A: I came to Michigan Tech knowing I wanted to get involved in research. As a first-year student, I was accepted into the Undergraduate Research Internship Program (URSIP), through the Pavlis Honors College here at Tech. Through this program I received funding, mentorship, and guidance as I looked to identify a research mentor. 

Q: How did you find Dr. Ong, or how did she find you?

A: I wanted to work with Dr. Ong because I found the work in her lab to be very interesting and relevant to the world we live in, in terms of sustainability. She was more than willing to welcome me into the lab and assist me in my research when I needed it. I am very thankful for all her help and guidance. 

Q: What is the most challenging and difficult part of the work and the experience?

A: Not everything always goes according to plan. Achieving the desired result often takes many iterations, adjustments, and even restructuring the experiment itself. After a while, it can even become discouraging.

Lignin is like a glue that holds wood fibers together, giving trees their shape and stability, and making them resistant to wind and pests. Pictured above, a biofuel plantation in Oregon.

Q: What do you do when you get discouraged? How do you persevere?

A: I start thinking about my goals. I enjoy my research—it’s fun! Once I remind myself why I like it, I am able to get back to work.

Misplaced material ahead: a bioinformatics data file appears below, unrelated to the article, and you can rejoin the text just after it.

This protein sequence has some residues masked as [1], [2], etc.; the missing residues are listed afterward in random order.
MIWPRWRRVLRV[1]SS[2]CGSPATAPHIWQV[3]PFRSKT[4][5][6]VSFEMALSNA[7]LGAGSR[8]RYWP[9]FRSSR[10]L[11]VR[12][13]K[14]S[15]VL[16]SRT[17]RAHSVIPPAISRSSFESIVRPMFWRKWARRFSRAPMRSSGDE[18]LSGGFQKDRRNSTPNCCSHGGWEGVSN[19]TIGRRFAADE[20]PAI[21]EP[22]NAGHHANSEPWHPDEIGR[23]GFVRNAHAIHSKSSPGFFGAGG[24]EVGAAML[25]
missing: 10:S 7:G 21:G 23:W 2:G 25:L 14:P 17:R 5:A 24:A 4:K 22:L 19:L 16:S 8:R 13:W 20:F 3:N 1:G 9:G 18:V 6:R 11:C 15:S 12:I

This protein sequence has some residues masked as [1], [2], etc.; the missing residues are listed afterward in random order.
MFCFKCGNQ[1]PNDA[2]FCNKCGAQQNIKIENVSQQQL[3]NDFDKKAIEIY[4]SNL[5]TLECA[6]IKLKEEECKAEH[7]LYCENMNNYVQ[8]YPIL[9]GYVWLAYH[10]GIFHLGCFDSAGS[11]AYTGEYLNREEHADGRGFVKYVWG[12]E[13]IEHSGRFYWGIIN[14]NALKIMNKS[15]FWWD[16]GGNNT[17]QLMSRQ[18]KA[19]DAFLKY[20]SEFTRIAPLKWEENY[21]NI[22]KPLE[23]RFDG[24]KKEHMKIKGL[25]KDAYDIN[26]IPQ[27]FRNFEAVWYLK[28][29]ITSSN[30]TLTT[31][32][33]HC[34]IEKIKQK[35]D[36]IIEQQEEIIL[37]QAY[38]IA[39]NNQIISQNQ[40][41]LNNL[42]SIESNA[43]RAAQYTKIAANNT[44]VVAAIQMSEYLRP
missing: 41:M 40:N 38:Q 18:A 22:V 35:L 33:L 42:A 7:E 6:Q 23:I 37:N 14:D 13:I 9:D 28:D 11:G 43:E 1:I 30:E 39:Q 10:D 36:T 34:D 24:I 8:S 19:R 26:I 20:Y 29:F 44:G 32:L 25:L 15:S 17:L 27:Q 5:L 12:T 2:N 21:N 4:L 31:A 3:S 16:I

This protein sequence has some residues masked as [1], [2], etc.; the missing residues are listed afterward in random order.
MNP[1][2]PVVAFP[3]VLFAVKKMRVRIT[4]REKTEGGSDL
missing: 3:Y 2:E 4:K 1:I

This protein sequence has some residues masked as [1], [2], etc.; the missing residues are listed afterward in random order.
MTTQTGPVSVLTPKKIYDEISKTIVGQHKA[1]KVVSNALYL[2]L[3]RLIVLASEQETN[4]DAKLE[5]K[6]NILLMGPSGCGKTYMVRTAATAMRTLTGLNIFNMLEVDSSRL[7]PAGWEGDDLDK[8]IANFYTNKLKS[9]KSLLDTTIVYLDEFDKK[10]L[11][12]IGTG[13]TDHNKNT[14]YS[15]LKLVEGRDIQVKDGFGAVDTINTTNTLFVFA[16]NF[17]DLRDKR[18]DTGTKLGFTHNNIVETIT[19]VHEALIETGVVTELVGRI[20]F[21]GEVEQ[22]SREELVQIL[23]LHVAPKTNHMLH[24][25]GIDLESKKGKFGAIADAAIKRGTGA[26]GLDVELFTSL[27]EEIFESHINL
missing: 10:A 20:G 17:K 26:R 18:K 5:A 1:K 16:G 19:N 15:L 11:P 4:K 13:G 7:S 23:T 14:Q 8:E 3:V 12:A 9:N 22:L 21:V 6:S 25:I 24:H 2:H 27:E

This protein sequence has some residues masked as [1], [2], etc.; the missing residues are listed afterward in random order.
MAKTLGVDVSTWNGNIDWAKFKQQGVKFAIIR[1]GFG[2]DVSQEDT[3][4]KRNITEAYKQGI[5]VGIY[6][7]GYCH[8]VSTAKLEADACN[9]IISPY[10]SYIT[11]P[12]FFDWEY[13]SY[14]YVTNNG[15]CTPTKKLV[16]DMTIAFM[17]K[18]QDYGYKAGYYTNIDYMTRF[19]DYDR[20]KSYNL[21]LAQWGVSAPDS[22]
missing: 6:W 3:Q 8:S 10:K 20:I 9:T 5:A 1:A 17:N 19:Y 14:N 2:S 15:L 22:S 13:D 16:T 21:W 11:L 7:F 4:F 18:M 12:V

Q: What do you enjoy most about research?

A: I enjoy being able to run experiments in the lab that directly lead to new designs, processes, or products in the world around me. It’s wonderful to have the opportunity to think up new product ideas, then go through the steps needed to implement them in the real world. 

Q: What are your career goals and plans?

A: I plan to go to graduate school for a PhD in chemical engineering, to work in R&D for industry. I am very passionate about research—I want to continue participating in research in my professional career.


Lignin at the nanoscale, imaged with transmission electron microscopy (TEM). Raisa Carmen Andeme Ela, a PhD candidate working in Dr. Ong’s lab, generated this image to examine the fundamental mechanisms driving lignin precipitation.

Q: Why did you choose engineering as your major, and why chemical engineering?

A: I chose chemical engineering because the field is so large. Chemical engineers can work in industry in numerous areas. I liked the wide variety of work that I could enter into as a career. 

Michigan Tech translates research into the new technologies, products, and jobs that move our economy forward.

Did you know?

  • Michigan Tech has more than 35 research centers and institutes
  • 20 percent of all Michigan Tech patent applications involve undergraduate students
  • Students in any engineering discipline are welcome to give research a try
  • Research expenditures at Michigan Tech—over $44 million-—have increased by 33% over the last decade, despite increased competition for research funding. 
  • Michigan Tech research leads to more invention disclosures—the first notification that an invention has been created—than any other research institution in Michigan.